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The unseasonably warm winter and frequent rains are supporting a prolonged mushroom season in the woods.

 

 

Art in Nature

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At our last fire, we decided to make some drawing charcoal. We took dried willow twigs and stripped the bark (stripping the bark should really be done when the willow is green, because it peels very easily then) to make a soft charcoal, and we split some thin strips of cedar to make hard charcoal. Each stick was about 8 inches long.

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We wrapped them tightly in tinfoil. This allows the gas to escape, but prevents oxygen from getting into the sticks and actually combusting them. We tucked them down in the coals, let them sit for an hour and a half, and then fished them back out. 

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A groundnut blossom
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A yellow lady slipper orchid blossom

With everything outside reduced to greys and browns, and the darkness setting in so early, drawing is a great way to experience  and study the wildflowers. Often, the brilliant colors of summer overwhelm me, and I don’t notice the more subtle structure of the flowers themselves. Meanwhile, mother nature has been creating her own artwork.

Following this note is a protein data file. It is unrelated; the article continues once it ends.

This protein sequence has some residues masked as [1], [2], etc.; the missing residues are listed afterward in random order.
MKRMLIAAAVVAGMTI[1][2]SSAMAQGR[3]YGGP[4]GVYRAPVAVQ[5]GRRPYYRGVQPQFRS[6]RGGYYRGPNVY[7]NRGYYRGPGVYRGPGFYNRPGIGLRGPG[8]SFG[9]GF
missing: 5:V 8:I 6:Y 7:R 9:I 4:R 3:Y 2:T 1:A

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The wind draws in the snow with little bluestem
The snow melted, the ground is not yet frozen, and the temperatures are vacillating between warm and chilly. We witnessed a rare phenomenon on some goldenrod stalks. Though the stalk is dead, it is wicking moisture out of the ground. The moisture then freezes in the air, creating an iceflower at the base of the plant.

When a Walk in Nature Goes Wrong

When a Walk in Nature Goes Wrong -- pocketmousepublishing.comHow do you handle it when a walk in nature goes wrong? I don’t mean “Drama in Real Life” wrong. Breathe easy — no cougars attacks, rock slides, or poisonous mushrooms will be featured in this account.

This is about the small frustrations that occur when you’re trying to get yourself and your family away from “the electronic paradise” as the S’More Outdoor podcast so succinctly describes it. This is the red crayon in the dryer, the burned dinner, the waiting in line at the library with a whining toddler to pay the (huge) fine – so you can check out your fifty book stack.

We’ve all had these types of frustrations in our daily lives. And they aren’t absent just because we want to take our children out to experience the joys of nature.

Earlier this week we headed out for a walk with the dog to the woods. I was in high spirits because two of my older children were able to come along – between working and their college/highschool classes, they do not get the same quantity of outdoor time the rest of us do! Off we went, the little didn’t even where a jacket because it was such a spring-like day.